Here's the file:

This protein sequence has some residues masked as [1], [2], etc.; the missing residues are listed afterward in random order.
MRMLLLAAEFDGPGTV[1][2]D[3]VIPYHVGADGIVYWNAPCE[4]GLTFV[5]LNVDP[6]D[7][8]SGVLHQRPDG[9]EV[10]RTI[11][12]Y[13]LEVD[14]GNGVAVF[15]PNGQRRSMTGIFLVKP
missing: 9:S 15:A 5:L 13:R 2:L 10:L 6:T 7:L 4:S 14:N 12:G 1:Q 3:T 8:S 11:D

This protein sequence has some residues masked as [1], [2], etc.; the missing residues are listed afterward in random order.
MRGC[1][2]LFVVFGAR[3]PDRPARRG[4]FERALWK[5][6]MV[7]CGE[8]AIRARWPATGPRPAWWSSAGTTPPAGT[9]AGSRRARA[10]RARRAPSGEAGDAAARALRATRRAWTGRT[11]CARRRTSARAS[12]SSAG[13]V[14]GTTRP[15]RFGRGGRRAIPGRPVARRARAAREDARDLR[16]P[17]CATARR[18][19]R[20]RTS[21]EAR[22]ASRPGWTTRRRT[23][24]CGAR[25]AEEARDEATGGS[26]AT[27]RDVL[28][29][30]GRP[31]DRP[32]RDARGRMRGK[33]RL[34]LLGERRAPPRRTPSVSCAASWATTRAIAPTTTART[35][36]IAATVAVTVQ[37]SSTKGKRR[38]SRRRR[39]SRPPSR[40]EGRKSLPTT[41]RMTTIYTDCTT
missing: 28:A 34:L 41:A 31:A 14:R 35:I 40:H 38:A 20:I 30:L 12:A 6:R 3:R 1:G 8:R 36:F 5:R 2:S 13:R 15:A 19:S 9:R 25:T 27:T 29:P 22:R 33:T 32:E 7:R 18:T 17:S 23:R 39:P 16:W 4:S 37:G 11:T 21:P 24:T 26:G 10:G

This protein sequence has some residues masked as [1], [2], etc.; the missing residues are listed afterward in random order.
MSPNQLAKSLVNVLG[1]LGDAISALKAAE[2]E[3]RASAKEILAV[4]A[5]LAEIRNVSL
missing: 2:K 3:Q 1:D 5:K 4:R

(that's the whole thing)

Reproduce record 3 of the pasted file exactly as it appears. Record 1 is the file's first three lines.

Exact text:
This protein sequence has some residues masked as [1], [2], etc.; the missing residues are listed afterward in random order.
MSPNQLAKSLVNVLG[1]LGDAISALKAAE[2]E[3]RASAKEILAV[4]A[5]LAEIRNVSL
missing: 2:K 3:Q 1:D 5:K 4:R